Everything Jim Malec says in this post is almost spot on. From his take on John Rich’s apparently never having considered what people in Detroit are actually like, even though he hangs out with Kid Rock enough, you’d think he’d, oh, I don’t know, play the song for him and see what he thinks to…
Okay, we’ll get to the “to” but let’s stick for a second with the Detroit stuff. My dad is always saying to me “people are people” and “who the hell knows what’s going on in your mother’s head?” I find this hilarious because, though they contradict–people are people, no matter what our differences, it’s not that hard to imagine what’s going on in another person’s head, if you take the time to try to understand him; and yet, you can live with someone for 40 years and still have no clue about them–it’s just the truth. Both things are true. We know each other better than we like to admit, but we really don’t know each other at all.
So, fine, yes, if one takes the position that people are people, John Rich’s song makes sense. He imagines that the person in Detroit whose voice he’s using is just like him. But they’re not. Who has ever, ever, ever in the history of the Midwest, heard a grown man call his father “Daddy”? (Except maybe in a time of extreme grief, but that’s the exception that proves the rule, I think.) Do Southern men call their fathers “Daddy”? Sure, some. And it sounds really weird at first to a Midwestern ear; it’s just not something grown men in our part of the world do. Shoot, it’s not something Midwestern boys do much after they start grade school. But the very first line of Rich’s song? “My daddy taught me in this country…”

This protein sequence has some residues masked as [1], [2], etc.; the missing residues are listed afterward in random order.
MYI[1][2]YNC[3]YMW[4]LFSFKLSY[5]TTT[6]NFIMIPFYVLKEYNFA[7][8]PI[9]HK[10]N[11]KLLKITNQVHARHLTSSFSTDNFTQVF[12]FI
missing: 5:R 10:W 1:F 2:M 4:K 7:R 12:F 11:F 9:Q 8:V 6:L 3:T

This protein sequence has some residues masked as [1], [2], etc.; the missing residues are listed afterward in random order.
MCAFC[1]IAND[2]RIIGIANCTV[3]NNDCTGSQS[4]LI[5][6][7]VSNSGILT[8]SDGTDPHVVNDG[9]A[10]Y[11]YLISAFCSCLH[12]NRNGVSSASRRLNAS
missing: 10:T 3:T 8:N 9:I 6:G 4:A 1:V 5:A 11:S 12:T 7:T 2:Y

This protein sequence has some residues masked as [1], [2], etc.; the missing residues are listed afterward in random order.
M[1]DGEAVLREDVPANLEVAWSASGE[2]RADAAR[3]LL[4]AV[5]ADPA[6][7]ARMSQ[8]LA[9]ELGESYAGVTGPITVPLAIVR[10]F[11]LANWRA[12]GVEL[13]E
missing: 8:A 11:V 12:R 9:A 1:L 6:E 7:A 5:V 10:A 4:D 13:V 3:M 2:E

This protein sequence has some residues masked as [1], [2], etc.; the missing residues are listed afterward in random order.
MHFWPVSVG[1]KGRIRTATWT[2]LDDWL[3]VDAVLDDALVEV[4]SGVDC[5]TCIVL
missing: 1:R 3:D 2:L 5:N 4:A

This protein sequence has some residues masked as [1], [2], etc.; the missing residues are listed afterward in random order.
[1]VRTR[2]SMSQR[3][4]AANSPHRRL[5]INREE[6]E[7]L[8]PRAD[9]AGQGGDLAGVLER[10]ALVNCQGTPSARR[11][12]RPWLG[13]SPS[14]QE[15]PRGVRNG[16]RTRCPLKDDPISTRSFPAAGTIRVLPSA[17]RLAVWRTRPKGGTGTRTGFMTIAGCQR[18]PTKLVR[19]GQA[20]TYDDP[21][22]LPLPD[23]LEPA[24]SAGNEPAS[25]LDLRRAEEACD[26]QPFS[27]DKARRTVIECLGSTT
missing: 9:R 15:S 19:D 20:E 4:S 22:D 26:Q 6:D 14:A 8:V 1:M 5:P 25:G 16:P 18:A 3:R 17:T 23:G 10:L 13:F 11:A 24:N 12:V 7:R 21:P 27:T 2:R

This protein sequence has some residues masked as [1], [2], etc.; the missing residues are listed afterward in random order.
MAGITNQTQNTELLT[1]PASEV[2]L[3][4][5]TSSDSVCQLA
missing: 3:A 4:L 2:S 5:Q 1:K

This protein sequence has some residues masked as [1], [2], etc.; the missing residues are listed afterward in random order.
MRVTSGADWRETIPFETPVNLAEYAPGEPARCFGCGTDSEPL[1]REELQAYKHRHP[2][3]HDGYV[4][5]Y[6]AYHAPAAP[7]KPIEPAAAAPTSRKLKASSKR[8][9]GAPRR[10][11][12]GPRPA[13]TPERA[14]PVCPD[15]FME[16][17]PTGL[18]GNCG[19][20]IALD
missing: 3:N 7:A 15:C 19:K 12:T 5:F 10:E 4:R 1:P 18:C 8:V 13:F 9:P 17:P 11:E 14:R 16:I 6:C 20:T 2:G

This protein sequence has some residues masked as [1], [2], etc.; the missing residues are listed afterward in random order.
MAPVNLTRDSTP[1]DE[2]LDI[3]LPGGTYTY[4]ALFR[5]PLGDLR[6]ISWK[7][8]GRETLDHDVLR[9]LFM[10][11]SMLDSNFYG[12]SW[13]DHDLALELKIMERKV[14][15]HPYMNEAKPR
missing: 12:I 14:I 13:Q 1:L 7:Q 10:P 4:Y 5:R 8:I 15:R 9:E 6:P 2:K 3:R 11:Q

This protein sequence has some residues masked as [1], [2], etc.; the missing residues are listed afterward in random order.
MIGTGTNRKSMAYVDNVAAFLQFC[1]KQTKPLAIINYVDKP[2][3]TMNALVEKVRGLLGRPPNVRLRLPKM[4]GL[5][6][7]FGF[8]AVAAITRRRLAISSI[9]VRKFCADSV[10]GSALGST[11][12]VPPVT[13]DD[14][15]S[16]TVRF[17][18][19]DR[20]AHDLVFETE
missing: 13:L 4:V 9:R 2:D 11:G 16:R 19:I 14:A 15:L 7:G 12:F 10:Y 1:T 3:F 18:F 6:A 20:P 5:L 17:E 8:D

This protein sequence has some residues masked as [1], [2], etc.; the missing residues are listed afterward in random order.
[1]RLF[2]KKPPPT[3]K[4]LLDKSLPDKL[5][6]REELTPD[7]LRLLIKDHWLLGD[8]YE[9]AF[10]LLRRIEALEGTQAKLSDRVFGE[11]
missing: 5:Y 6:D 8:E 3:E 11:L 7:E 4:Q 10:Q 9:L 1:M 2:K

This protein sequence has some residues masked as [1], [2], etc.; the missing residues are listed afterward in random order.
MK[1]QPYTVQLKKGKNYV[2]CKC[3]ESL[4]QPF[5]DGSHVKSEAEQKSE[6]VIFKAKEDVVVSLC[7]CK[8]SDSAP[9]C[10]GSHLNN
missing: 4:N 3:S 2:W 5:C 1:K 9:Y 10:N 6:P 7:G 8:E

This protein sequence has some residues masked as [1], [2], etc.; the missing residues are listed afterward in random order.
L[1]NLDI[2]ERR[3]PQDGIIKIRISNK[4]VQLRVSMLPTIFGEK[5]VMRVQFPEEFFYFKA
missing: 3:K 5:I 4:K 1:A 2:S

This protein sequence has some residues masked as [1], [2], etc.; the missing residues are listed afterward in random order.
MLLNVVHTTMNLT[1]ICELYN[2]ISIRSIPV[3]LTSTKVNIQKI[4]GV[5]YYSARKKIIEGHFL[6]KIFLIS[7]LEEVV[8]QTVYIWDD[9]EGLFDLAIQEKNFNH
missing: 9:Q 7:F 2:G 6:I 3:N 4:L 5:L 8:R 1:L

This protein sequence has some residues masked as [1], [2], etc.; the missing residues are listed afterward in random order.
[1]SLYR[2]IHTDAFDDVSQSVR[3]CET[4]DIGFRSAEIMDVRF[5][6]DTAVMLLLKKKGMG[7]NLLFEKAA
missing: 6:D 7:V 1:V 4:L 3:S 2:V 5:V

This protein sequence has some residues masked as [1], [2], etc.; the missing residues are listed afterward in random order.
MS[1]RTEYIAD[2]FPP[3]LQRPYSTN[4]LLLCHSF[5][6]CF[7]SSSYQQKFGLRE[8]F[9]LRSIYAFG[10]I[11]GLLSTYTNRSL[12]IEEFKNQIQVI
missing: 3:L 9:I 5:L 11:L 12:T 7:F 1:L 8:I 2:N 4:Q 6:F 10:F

Or the phrase “pardon me?” We say “excuse me” unless we’re talking to the Governor. And “exqueeze me” if we live in Aurora and have a cable access show. Ha. Sorry. Where was I?
“Boss man”? Again, not a phrase I’ve ever heard my Michigan relatives use.
And “in that New York City town”?!
I mean, I know I tease all the time about Michigan being the Arkansas of the north, but Jesus Christ, you’re singing a song about Detroit, which is a city. In fact, it’s such a city that even people in Michigan refer to it as Detroit City (though this may be dying off) and Kiss fans refer to it as Detroit Rock City. People in Detroit know about cities. Why would someone who lives in Detroit, which is a city, refer to another city as “that New York City town”? Would a Southerner who was using feigned bumpkin-ness to condescend to NYC call it “that New York City town”? Yes. But someone from Detroit?
It never gets to the heart of what it’s like to live in that society. Rich never makes us feel like we should care about what happens to the average Detroiter. Instead of making the Detroiter human, he reaffirms the stereotype.
And rightly notes that it’s because Rich is not as good a songwriter as he should be. But I think it’s worse than that; Rich doesn’t make us feel like we should care about the average guy from Detroit, because it hasn’t occured to him to care.
A good song-writer, or a good artist in general, makes an outward motion–here’s how I recognize in others the humanity I share with them. A bad one assumes that everyone is just like him. Those might look similar, but they sound very different.
(Also, I don’t think that song sounds that good. I mean, it sounds fine, but the sound of it doesn’t fit the song and there’s not any sense that the singer is aware and intentionally exploiting that dissonance.)